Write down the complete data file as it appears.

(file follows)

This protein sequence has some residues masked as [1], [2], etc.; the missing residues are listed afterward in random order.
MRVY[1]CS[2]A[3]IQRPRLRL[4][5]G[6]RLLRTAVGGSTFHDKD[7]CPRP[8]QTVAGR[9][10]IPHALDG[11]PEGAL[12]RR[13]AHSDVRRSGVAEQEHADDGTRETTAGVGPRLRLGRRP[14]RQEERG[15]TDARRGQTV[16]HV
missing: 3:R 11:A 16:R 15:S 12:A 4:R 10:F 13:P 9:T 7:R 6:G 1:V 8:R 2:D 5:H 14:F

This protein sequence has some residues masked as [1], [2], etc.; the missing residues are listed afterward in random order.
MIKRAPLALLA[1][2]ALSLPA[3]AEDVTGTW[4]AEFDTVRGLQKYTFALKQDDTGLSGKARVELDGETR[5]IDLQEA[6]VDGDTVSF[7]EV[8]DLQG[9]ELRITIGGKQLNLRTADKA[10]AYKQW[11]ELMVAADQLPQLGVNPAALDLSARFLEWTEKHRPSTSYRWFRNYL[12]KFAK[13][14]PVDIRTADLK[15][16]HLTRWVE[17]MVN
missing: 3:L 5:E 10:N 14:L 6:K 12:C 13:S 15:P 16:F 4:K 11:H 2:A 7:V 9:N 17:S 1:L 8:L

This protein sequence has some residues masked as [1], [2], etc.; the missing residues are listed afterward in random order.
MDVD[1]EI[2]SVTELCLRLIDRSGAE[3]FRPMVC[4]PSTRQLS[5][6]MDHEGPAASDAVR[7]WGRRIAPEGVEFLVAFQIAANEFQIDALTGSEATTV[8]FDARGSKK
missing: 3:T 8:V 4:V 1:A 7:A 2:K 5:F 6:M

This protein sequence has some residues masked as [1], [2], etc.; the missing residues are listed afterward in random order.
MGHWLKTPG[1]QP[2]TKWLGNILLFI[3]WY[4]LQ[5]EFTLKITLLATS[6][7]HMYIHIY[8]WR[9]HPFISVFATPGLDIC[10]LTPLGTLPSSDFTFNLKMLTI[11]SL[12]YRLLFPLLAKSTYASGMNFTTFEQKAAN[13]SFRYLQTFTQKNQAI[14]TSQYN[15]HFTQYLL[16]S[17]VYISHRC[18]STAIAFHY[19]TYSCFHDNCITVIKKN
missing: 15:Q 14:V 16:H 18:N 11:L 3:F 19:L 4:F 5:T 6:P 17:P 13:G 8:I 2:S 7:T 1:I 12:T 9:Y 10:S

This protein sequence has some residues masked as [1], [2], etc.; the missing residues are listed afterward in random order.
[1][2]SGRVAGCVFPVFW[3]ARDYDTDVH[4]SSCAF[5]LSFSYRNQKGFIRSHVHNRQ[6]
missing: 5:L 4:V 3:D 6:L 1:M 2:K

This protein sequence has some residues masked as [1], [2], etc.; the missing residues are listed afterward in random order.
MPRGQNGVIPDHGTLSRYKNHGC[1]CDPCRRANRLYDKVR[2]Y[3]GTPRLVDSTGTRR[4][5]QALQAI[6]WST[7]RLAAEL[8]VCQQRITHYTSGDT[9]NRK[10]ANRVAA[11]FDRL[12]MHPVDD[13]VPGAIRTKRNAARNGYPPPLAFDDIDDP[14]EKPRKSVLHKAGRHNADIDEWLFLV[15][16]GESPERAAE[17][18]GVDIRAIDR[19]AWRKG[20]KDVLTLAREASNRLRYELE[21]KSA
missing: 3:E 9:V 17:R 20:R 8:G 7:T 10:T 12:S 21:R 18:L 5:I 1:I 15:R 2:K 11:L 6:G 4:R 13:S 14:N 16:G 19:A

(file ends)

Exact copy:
This protein sequence has some residues masked as [1], [2], etc.; the missing residues are listed afterward in random order.
MRVY[1]CS[2]A[3]IQRPRLRL[4][5]G[6]RLLRTAVGGSTFHDKD[7]CPRP[8]QTVAGR[9][10]IPHALDG[11]PEGAL[12]RR[13]AHSDVRRSGVAEQEHADDGTRETTAGVGPRLRLGRRP[14]RQEERG[15]TDARRGQTV[16]HV
missing: 3:R 11:A 16:R 15:S 12:A 4:R 10:F 13:P 9:T 7:R 6:G 1:V 8:R 2:D 5:H 14:F

This protein sequence has some residues masked as [1], [2], etc.; the missing residues are listed afterward in random order.
MIKRAPLALLA[1][2]ALSLPA[3]AEDVTGTW[4]AEFDTVRGLQKYTFALKQDDTGLSGKARVELDGETR[5]IDLQEA[6]VDGDTVSF[7]EV[8]DLQG[9]ELRITIGGKQLNLRTADKA[10]AYKQW[11]ELMVAADQLPQLGVNPAALDLSARFLEWTEKHRPSTSYRWFRNYL[12]KFAK[13][14]PVDIRTADLK[15][16]HLTRWVE[17]MVN
missing: 3:L 5:E 10:N 14:L 6:K 12:C 13:S 15:P 16:F 4:K 11:H 2:A 7:V 9:N 17:S 1:L 8:L

This protein sequence has some residues masked as [1], [2], etc.; the missing residues are listed afterward in random order.
MDVD[1]EI[2]SVTELCLRLIDRSGAE[3]FRPMVC[4]PSTRQLS[5][6]MDHEGPAASDAVR[7]WGRRIAPEGVEFLVAFQIAANEFQIDALTGSEATTV[8]FDARGSKK
missing: 3:T 8:V 4:V 1:A 7:A 2:K 5:F 6:M

This protein sequence has some residues masked as [1], [2], etc.; the missing residues are listed afterward in random order.
MGHWLKTPG[1]QP[2]TKWLGNILLFI[3]WY[4]LQ[5]EFTLKITLLATS[6][7]HMYIHIY[8]WR[9]HPFISVFATPGLDIC[10]LTPLGTLPSSDFTFNLKMLTI[11]SL[12]YRLLFPLLAKSTYASGMNFTTFEQKAAN[13]SFRYLQTFTQKNQAI[14]TSQYN[15]HFTQYLL[16]S[17]VYISHRC[18]STAIAFHY[19]TYSCFHDNCITVIKKN
missing: 15:Q 14:V 16:H 18:N 11:L 3:F 19:L 4:F 5:T 6:P 17:P 13:G 8:I 2:S 7:T 1:I 12:T 9:Y 10:S

This protein sequence has some residues masked as [1], [2], etc.; the missing residues are listed afterward in random order.
[1][2]SGRVAGCVFPVFW[3]ARDYDTDVH[4]SSCAF[5]LSFSYRNQKGFIRSHVHNRQ[6]
missing: 5:L 4:V 3:D 6:L 1:M 2:K

This protein sequence has some residues masked as [1], [2], etc.; the missing residues are listed afterward in random order.
MPRGQNGVIPDHGTLSRYKNHGC[1]CDPCRRANRLYDKVR[2]Y[3]GTPRLVDSTGTRR[4][5]QALQAI[6]WST[7]RLAAEL[8]VCQQRITHYTSGDT[9]NRK[10]ANRVAA[11]FDRL[12]MHPVDD[13]VPGAIRTKRNAARNGYPPPLAFDDIDDP[14]EKPRKSVLHKAGRHNADIDEWLFLV[15][16]GESPERAAE[17][18]GVDIRAIDR[19]AWRKG[20]KDVLTLAREASNRLRYELE[21]KSA
missing: 3:E 9:V 17:R 20:R 8:G 7:T 10:T 12:S 21:R 18:L 5:I 1:I 15:R 2:K 11:L 6:G 4:R 13:S 14:N 16:G 19:A